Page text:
Denim has always been one of the favourite types of clothing for many, but there are a variety of myths surrounding its care. How should a vintage denim jacket with fur be cared for? And, can you wear denim as many times as you want?
Most people have a pair of blue denim jeans and a jacket too. Denim has a reputation for being hard-wearing, and many people believe that it does not demand the likes of routine washing, but is this actually the case?
One reason that clothes live to boast a status as vintage clothing is that they are well cared for, and denim is no exception. A vintage denim jacket is created from blue and white cotton threads in a finely interwoven twill weave. Its strength and endurance come from this procedure. Yet, cotton, like other fabrics, ages and becomes weaker over time, especially in places that have to withstand continual pressure or motion.
Should you examine an aging set of jeans, you’ll note the knees are the first to begin fraying. On a jacket, it is almost always the collar and elbows. Filth and grime, particularly when acidic based will speed up this aging procedure, therefore, appropriate care is essential. Most people put off washing new denim garments for as long as they possibly can; anything from six months to a year. But if your denim has been worn in hot conditions that have made you sweat, it’s best to get it in the wash sooner rather than later.
Can you make vintage clothing last for future generations? This is something that concerns a lot of people, as they fear their garments are merely going to fall apart after they’ve purchased them. However, if you take care of your clothes correctly, this is something you don’t need to worry about.
There’s little point in purchasing things you do not use, and vintage clothing are not excluded from this. Nevertheless, it is necessary to take care of your garments carefully if you’d like to wear them regularly and maybe pass them onto somebody else to love and enjoy in the future. Once you’ve worn your vintage denim jacket, it is necessary to make sure it is washed and dried completely. Follow the washing instructions attentively and, after washing, air-dry the clothing. If you cannot find any washing directions, either take it to a professional cleaner or hand wash in mild detergent and lukewarm water.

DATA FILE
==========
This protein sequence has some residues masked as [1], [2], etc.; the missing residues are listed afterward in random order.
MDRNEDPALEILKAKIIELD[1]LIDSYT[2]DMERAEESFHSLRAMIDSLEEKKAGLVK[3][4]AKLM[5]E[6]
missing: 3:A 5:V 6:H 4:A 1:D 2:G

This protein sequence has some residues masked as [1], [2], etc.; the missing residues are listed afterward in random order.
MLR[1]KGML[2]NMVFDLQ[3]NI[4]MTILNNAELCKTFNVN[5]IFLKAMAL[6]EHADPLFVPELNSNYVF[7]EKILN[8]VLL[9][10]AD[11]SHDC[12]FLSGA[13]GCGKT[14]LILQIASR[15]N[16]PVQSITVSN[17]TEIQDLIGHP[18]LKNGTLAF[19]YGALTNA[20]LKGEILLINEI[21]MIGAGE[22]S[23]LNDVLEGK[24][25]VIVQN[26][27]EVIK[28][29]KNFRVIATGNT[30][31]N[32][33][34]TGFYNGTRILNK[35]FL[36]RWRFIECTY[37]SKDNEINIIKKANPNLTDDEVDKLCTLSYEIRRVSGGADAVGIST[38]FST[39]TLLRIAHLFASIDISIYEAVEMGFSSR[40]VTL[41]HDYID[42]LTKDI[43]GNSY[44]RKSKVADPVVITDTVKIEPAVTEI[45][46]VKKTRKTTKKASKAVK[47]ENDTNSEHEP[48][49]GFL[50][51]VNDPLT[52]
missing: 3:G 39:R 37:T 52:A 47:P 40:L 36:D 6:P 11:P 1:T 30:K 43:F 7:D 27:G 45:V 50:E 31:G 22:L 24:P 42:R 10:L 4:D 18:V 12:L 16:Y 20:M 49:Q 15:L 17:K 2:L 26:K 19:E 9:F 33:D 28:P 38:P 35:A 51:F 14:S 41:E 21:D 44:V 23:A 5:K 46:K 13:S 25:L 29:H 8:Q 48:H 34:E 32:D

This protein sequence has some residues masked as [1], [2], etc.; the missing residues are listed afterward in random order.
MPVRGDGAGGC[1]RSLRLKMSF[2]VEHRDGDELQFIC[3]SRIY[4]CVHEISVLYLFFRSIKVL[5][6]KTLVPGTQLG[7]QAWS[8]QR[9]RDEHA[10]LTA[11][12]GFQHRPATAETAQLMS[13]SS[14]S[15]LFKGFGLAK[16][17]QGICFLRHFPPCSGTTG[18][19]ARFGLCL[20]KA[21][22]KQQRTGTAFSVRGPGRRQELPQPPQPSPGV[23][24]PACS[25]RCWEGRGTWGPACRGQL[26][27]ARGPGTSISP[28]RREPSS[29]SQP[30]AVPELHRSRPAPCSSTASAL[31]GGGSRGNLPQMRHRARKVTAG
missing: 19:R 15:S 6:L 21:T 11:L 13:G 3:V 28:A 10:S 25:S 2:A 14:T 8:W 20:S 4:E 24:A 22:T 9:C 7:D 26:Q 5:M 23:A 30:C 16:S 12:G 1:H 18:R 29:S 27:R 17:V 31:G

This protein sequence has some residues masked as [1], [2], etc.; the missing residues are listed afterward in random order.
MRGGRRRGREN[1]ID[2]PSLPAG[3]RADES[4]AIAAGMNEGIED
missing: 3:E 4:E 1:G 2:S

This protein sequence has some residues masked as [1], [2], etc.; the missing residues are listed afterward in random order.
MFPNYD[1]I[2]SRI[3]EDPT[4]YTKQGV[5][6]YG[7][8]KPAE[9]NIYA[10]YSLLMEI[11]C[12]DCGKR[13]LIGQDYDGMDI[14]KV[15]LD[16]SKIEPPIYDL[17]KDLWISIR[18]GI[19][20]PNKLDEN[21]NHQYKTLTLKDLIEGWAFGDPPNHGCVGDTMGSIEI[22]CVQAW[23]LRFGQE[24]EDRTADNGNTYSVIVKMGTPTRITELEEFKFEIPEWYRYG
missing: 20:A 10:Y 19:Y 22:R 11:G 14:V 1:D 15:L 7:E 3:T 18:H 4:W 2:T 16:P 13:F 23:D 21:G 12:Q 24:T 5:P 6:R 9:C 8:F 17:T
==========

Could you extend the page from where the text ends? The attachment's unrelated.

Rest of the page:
If you’re the owner of an extremely old and fragile denim coat, then contemplate vacuuming rather than washing. Make use of a low suction setting and use an old nylon stocking or plastic screen on the end of the conduit to prevent it from sucking up the material. When it is clean and dry, fold the coat carefully and be sure the metal studs are covered with acid-free tissue paper to prevent them from tarnishing, and then wrap in a cotton cloth to keep from light and dampness. Ideally, your clothing needs to be kept in a dry, dark, and smoke-free environment before you wear it again.